From tower to cellar

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benjaminbosquier

Senior Member
français - France
I'd like to know if, in the following excerpt from the chapter 5 of The Great Gatsby by F. Scott Fitzgerald, the phrase "from tower to cellar" is just an idiomatic expression meaning "from top to bottom" or if the words "tower" and "cellar" are used in their proper senses.

When I came home to West Egg that night I was afraid for a moment that my house was on fire. Two o’clock and the whole corner of the peninsula was blazing with light which fell unreal on the shrubbery and made thin elongating glints upon the roadside wires. Turning a corner I saw that it was Gatsby’s house, lit from tower to cellar.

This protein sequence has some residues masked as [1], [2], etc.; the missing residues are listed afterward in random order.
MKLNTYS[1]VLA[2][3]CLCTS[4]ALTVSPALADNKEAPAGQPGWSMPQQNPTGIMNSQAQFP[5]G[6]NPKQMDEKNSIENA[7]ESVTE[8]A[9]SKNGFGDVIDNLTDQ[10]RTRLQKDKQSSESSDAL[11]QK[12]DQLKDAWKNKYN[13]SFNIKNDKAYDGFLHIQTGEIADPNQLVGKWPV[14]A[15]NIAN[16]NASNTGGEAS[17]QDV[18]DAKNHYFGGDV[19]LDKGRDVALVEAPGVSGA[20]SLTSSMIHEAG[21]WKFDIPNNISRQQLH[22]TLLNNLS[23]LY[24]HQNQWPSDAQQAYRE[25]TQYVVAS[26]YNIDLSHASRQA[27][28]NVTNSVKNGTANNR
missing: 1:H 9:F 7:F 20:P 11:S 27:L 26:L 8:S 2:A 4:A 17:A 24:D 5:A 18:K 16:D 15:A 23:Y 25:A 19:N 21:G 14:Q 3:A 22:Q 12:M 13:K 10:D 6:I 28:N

Thank you.
 
  • sdgraham

    Senior Member
    USA English
    Authors frequently create their own expressions for imagery, rather than relying on clichés or hackneyed phrases.

    (Good authors are creative, after all)

    Fitzgerald appears to have done it nicely here, although it might exist elsewhere.
     
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